Cyclic ketogenic diet

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A cyclic ketogenic diet (or carb-cycling) is a low-carbohydrate diet with intermittent periods of high or moderate carbohydrate consumption. This is a form of the general Ketogenic diet that is used as a way to maximize fat loss while maintaining the ability to perform high-intensity exercise. A ketogenic diet limits the number of grams of carbohydrate the dieter may eat, which may be anywhere between 0 and 50g per day. The remainder of the caloric intake must come primarily from fat sources, as well as protein sources, in order to maintain ketosis. (Ketosis is the condition in which the body burns fats and ketones instead of glucose for fuel.)

The Cyclical Ketogenic Diet can be complex, as it requires the dieters to closely watch the number of carbohydrate grams they eat during the intermittent period that they are not maintaining a strictly low carb/moderate protein diet.[1]

When following a low carbohydrate diet, for the first few days, there is an adaptation period during which most people report feeling run-down or tired. Some people report feeling irritable, out of sorts, and unable to make decisions. For most people these feelings disappear after the adaptation period, however, and are replaced with feelings of calm and balance, and more consistent energy.[1]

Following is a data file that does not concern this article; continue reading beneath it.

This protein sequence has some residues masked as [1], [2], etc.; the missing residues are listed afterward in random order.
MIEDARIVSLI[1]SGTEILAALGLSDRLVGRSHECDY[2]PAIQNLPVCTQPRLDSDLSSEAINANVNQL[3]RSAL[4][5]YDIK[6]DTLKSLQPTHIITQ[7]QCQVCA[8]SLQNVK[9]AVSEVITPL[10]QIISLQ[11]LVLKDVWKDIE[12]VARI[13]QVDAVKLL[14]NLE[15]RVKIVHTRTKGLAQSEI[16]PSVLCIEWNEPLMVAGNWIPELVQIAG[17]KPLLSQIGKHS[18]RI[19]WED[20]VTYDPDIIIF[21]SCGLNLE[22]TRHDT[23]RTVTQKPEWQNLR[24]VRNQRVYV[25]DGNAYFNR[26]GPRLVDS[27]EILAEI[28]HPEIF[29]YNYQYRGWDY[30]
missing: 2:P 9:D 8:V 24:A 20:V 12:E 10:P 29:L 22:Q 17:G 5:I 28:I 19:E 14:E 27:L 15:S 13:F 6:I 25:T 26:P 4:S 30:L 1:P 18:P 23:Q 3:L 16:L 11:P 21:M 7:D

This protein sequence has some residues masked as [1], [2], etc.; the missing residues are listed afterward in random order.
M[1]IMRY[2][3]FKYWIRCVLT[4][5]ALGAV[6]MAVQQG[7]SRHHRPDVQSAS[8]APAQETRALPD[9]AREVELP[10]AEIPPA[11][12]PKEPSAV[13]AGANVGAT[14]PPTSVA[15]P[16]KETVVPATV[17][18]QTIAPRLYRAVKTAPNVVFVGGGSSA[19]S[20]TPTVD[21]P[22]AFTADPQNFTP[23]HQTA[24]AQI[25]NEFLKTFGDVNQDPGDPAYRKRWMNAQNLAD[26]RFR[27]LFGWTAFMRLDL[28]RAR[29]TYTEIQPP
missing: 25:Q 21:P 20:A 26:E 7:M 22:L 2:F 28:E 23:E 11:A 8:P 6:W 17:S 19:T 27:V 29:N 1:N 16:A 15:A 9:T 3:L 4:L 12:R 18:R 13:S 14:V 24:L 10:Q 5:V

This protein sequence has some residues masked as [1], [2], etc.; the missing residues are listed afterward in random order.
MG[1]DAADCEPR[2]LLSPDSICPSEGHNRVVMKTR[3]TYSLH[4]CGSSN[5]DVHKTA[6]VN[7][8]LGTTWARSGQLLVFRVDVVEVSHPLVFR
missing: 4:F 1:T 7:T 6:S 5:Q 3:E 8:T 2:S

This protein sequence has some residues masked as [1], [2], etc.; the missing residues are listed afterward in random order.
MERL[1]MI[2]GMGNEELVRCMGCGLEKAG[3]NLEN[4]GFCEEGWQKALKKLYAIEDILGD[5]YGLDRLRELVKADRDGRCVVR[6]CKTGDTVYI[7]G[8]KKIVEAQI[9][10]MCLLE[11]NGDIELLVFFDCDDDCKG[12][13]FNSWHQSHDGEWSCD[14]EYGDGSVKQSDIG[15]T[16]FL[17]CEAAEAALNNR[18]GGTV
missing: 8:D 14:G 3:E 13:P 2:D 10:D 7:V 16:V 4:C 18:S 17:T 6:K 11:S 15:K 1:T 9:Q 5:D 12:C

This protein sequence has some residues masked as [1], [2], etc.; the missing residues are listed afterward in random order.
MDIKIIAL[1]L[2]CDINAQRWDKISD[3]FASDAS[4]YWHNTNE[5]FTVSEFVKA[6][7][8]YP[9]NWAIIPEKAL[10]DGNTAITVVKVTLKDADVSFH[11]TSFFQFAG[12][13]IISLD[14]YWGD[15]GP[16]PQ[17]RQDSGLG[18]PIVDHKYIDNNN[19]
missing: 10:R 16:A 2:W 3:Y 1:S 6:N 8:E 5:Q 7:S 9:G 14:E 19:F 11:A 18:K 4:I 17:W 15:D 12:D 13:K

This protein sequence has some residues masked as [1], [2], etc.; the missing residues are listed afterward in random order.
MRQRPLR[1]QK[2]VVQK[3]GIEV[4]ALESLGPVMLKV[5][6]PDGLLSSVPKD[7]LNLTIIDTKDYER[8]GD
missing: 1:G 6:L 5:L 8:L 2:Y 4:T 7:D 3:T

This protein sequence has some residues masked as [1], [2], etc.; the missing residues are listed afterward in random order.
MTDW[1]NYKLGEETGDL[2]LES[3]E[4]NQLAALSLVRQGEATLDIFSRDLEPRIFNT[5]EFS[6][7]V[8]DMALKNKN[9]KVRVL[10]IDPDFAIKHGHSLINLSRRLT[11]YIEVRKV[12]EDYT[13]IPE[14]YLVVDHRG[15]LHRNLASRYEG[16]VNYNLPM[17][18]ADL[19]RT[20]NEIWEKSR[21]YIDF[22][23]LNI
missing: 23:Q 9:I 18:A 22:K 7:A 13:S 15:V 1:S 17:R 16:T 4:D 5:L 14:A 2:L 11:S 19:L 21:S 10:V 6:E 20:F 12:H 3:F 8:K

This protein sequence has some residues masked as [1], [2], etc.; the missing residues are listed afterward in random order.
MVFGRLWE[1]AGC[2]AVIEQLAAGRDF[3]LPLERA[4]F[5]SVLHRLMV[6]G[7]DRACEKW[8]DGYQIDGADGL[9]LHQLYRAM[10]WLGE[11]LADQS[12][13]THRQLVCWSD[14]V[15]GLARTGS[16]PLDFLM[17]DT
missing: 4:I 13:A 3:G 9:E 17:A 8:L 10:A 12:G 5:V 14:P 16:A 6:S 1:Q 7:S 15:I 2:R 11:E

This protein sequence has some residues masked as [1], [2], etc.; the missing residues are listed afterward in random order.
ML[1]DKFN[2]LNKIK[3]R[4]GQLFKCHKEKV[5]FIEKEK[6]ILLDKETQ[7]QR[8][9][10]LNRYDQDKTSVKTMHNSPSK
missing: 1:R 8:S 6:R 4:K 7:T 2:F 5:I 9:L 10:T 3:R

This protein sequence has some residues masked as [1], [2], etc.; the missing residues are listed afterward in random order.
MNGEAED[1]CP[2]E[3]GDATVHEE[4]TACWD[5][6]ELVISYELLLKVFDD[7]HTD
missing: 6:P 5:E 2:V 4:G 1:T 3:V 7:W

Although most people report a waning of cravings while in ketosis, some people may crave carbohydrates during ketosis for psychological reasons. During a hypocaloric ketogenic diet, the carb cravings may combine with hunger pangs, making matters worse.[2] (However, it is noteworthy that most people report having no hunger pangs on a ketogenic diet, due to its higher fat and protein contents, which help to increase a sense of fullness).[1]

A CKD offers a way to combat this. It offers a cyclical "refeed" (sometimes also called a carb-up). During this phase, the diet consists mostly of complex carbohydrates, with limited fat, sucrose and fructose. Since the glycogen stores in the liver and muscles are depleted, these carbohydrates go straight to refilling them, instead of being added to the body's fat stores. For this reason, the amount of calories consumed during a refeed can be far above an individual's usual dietary intake. While a typical CKD consists of 50g or less carbs per day, the typical refeed consists of 450-600g of carbs. Also a weight gain of 1-2 lbs is usually reported during refeeding.

The goals of a refeed are threefold:

  1. to refill depleted glycogen stores
  2. to upregulate hormones and thyroid activity that are depressed during dieting
  3. to provide a psychological "break" that makes the rest of the diet easier to bear

The refueled glycogen stores can then be used for higher-intensity training to maintain or increase endurance / muscle mass after the refeed. Normally this sort of training would be relatively impossible on a pure ketogenic diet, as glycogen stores in the body are almost constantly depleted.

The refeed process can lead to gaining fat, if more carbs are consumed than needed to replenish glycogen stores. The timing, duration and macronutrient composition of a refeed are crucial to the overall success of the diet.[1]

References[edit]

  1. ^ a b c d McDonald, L. (1998). The ketogenic diet. Austin, TX: Body Recomposition.
  2. ^ Bough K.J., Eagles, D.A., and Kossoff, E. (2007). Diet and epilepsy. New York, NY: Nova Science.

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